3.1.5 Scale Limitations
Each Rockwell scale is an arbitrarily defined range of numbers from 0 to 100† covering a specific range of material hardness. Although, theoretically, the entire scale can be used for hardness testing, there are practical limitations on the range of testing for many of the Rockwell scales. At the low hardness end of the scales, these limits result from the indenter penetrating too deeply into the material, possibly causing contact with the indenter cap for ball indenters.
In the case of diamond indenters, the sensitivity of the test diminishes as the diamond indenter penetrates further down the conical portion of the diamond. At the high hardness end of the scales, these limits result from the likelihood of fracturing or significantly reducing the life of a diamond indenter. In the case of ball indenters, the sensitivity of the test diminishes, and there is increased possibility of flattening a steel indenter ball. The ISO standard (3)suggests thelimits given in Table 2 for some Rockwell scales.
When several Rockwell scales are acceptable for testing a material, generally, the most commonly used scale for the type of material to be tested should be chosen. In cases where this Rockwell scale is not appropriate for the particular application, the scale employing the highest forces may be the best choice. The highest force will produce the largest indentation covering more of the test material, and it will provide a Rockwell hardness value more representative of the material as a whole. Additionally, the highest test forces provide the most sensitivity in Rockwell hardness testing.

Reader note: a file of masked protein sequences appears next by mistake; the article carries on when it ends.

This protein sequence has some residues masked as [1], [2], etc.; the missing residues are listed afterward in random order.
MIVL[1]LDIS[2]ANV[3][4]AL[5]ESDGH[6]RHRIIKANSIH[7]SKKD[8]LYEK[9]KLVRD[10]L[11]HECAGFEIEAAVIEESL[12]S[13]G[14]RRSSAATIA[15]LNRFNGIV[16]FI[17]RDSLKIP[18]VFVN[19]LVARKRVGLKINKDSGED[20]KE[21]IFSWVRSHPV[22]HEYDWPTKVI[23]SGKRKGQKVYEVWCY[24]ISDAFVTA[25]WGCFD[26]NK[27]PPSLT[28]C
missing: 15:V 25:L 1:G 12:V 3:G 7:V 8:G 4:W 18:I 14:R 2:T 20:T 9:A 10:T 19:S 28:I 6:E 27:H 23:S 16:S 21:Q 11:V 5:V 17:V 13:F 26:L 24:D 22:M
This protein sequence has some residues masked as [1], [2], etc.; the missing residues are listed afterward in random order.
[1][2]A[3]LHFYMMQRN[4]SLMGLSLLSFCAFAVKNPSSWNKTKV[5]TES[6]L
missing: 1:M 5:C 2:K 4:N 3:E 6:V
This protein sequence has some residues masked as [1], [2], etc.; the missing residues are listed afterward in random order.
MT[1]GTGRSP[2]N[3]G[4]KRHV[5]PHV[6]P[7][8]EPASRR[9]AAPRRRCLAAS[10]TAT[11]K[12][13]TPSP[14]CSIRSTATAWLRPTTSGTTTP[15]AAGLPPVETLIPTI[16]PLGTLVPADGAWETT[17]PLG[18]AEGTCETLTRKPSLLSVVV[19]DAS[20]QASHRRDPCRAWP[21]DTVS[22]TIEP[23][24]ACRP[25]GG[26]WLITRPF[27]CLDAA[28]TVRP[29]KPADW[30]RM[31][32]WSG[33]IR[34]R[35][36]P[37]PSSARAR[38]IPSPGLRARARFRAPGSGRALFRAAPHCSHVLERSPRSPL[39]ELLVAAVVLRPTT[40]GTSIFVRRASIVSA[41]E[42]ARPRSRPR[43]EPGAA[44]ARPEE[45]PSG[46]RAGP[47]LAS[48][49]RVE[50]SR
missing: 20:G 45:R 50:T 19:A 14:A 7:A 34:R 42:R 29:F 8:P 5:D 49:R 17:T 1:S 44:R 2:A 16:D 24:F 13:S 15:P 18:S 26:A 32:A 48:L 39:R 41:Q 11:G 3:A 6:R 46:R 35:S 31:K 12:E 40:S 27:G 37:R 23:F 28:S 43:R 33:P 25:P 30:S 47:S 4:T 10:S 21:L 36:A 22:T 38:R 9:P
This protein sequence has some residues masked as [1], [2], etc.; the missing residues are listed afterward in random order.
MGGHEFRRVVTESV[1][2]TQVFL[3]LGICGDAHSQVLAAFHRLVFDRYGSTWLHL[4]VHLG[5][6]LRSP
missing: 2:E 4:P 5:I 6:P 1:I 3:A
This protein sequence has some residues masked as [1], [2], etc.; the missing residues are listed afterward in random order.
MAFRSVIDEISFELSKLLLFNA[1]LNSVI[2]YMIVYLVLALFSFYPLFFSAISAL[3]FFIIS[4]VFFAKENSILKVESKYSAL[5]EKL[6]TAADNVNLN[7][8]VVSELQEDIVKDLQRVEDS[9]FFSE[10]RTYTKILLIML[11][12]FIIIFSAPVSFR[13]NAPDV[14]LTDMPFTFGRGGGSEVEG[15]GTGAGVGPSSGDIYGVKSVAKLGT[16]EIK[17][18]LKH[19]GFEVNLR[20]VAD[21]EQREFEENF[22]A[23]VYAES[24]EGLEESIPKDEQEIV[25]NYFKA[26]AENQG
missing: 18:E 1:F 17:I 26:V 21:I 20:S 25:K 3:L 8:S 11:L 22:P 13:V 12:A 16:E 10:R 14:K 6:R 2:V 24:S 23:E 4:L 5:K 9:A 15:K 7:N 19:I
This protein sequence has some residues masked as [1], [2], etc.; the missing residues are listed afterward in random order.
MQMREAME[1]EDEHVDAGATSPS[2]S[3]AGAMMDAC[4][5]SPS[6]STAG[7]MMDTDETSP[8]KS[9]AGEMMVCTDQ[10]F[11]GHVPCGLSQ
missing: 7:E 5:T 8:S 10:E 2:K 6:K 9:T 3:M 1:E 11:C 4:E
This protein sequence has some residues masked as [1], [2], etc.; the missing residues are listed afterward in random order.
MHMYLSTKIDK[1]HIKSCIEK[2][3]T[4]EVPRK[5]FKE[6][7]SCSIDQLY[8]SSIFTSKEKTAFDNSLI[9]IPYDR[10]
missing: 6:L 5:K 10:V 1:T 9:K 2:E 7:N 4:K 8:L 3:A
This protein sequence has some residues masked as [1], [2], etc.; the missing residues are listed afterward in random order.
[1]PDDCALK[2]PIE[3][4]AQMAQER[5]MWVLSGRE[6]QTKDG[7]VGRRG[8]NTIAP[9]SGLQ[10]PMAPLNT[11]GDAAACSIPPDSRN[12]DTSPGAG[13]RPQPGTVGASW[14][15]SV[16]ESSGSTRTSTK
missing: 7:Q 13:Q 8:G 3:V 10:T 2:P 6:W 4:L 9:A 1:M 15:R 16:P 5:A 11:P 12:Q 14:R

- In circumstances where the user wants to compare measurements with previously obtained Rockwell hardness data, the same scale should be chosen as was used for the previous testing as long as a valid test can be obtained. This is preferred to testing on one Rockwell scale and then converting the data to another Rockwell scale by way of conversion tables. Converted data is never as accurate as the original measurement.
- If the approximate hardness of a material is not known, a diamond indenter scale should be tried first. A diamond indenter is not likely to be damaged by penetrating too deeply into a soft material, where as a ball indenter may be flattened or damaged if the material is too hard.